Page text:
may be much lower than nonverbal ones, particularly in preschool and school-age children. As a result, overall indices of intellectual functioning may be misleading (Ozonoff and Miller, 1995). Second, correlations reported in test manuals between various assessment batteries may not readily apply, although scores often become more stable and predictive over time (Lord and Schopler, 1989a; Sparrow, 1997). Third, for some older children with autism standard scores may fall over time, reflecting the fact that while gains are made, they tend to be at a slower rate than expected given the increase in chronological age. This drop may be particularly obvious in tests of intelligence that emphasize aspects of reasoning, conceptualization, and generalization.

Approximately 10 percent of children with autism show unusual is-lets of ability or splinter skills. These abilities are unusual either in relation to those expected, given the child’s overall developmental level, or, more strikingly, in relation to normally developing children. The kinds of talents observed include drawing, block design tasks, musical skill, and other abilities, such as calendar calculation (Treffert, 1989; Shah and Frith, 1993; Prior and Ozonoff, 1998). Hermelin and colleagues (e.g., Hermelin and Frith, 1991) noted that these unusual abilities may be related to particular preoccupations or obsessions. Such abilities do not seem to be based just on memory skills; they may reflect other aspects of information processing (Pring et al., 1995).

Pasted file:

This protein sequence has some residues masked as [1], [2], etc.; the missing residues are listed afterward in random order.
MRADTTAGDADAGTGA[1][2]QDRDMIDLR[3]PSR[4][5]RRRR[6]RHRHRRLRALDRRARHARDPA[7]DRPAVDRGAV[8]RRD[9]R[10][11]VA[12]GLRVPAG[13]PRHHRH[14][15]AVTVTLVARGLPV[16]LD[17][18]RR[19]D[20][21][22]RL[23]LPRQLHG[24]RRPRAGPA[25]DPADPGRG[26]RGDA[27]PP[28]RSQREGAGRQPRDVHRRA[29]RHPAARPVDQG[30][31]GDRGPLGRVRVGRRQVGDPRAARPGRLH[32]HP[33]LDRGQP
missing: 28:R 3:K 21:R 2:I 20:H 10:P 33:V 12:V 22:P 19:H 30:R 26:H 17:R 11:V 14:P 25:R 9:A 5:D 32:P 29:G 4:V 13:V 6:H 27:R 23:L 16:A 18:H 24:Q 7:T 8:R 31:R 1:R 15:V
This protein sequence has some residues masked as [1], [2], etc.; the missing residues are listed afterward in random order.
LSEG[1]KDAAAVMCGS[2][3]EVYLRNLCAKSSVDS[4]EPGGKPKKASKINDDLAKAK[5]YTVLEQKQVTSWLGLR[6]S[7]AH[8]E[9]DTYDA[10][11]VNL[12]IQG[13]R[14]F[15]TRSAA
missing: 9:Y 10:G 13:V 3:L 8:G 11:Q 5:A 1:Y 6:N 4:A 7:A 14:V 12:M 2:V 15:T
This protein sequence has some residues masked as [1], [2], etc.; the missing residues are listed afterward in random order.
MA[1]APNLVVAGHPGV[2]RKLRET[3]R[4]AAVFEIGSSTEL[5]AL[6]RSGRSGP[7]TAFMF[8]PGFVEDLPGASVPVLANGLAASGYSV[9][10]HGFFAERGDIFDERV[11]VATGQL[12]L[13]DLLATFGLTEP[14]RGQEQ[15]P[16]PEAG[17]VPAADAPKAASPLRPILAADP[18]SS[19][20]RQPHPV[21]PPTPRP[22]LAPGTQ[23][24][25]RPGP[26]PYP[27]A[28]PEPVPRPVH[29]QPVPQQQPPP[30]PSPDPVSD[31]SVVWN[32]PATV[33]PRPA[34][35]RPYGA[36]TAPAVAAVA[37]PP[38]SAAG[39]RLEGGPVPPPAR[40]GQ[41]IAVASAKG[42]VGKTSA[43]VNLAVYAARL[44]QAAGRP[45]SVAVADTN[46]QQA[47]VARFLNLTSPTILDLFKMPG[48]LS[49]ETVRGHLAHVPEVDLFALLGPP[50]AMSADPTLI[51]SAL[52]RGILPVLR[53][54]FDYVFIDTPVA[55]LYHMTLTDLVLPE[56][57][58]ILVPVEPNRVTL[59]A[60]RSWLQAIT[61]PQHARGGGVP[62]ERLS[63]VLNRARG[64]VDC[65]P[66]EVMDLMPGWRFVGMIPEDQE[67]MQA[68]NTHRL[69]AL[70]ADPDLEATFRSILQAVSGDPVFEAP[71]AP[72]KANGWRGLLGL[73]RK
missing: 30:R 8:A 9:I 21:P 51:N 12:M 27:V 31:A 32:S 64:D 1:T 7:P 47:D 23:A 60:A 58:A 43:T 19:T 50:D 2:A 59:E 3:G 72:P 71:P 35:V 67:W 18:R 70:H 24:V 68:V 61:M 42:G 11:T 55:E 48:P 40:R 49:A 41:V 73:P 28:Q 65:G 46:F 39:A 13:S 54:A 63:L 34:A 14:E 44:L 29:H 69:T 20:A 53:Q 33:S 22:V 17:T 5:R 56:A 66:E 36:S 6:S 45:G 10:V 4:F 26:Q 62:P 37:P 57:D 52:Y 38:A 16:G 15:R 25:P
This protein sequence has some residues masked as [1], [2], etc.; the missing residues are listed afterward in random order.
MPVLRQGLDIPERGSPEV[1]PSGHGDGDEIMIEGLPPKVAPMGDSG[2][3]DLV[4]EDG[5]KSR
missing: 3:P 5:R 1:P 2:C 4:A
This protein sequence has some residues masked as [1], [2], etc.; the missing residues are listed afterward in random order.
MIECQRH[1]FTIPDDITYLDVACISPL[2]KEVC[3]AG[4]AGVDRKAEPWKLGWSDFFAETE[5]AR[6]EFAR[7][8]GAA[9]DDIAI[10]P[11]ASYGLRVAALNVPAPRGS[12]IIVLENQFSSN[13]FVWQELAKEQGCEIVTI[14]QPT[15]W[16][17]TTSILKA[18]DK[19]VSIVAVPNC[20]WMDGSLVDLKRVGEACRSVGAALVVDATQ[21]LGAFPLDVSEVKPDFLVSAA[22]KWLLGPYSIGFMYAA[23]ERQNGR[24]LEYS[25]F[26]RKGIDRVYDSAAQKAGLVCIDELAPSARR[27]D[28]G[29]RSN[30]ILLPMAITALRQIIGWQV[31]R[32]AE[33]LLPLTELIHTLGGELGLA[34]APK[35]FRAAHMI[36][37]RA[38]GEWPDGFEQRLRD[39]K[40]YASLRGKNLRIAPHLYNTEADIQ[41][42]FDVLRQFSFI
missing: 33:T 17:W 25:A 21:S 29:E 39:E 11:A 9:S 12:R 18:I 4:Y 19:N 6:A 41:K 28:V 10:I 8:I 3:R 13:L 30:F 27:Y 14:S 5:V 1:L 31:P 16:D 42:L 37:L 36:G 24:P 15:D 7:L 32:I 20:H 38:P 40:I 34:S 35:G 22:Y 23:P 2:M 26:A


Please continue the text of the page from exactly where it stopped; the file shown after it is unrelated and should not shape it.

In summary, general measures of intellectual functioning, such as IQ scores, are as stable and predictive in children with autistic spectrum disorders as in children with other developmental disorders, but this does not mean that these measures do not show individual and systematic variation over time. Because IQ scores provide limited information and there are complex implications of test selection across ages and developmental levels, IQ scores should not be considered a primary measure of outcome, though they may be one informative measure of the development of the children who participate in an intervention program. Specific cognitive goals, often including social, communicative, and adaptive domains, are necessary to evaluate progress effectively. Direct evaluations of academic skills are also important if children are learning to read or are participating in other academic activities.


Various theoretical notions have been advanced to account for the cognitive difficulties encountered in autism. The “theory of mind” hypothesis proposes that individuals with autism are not able to perceive or understand the thoughts, feelings, or intentions of others; i.e., they lack a theory of mind and suffer from “mind blindness” (Leslie and Frith, 1987;

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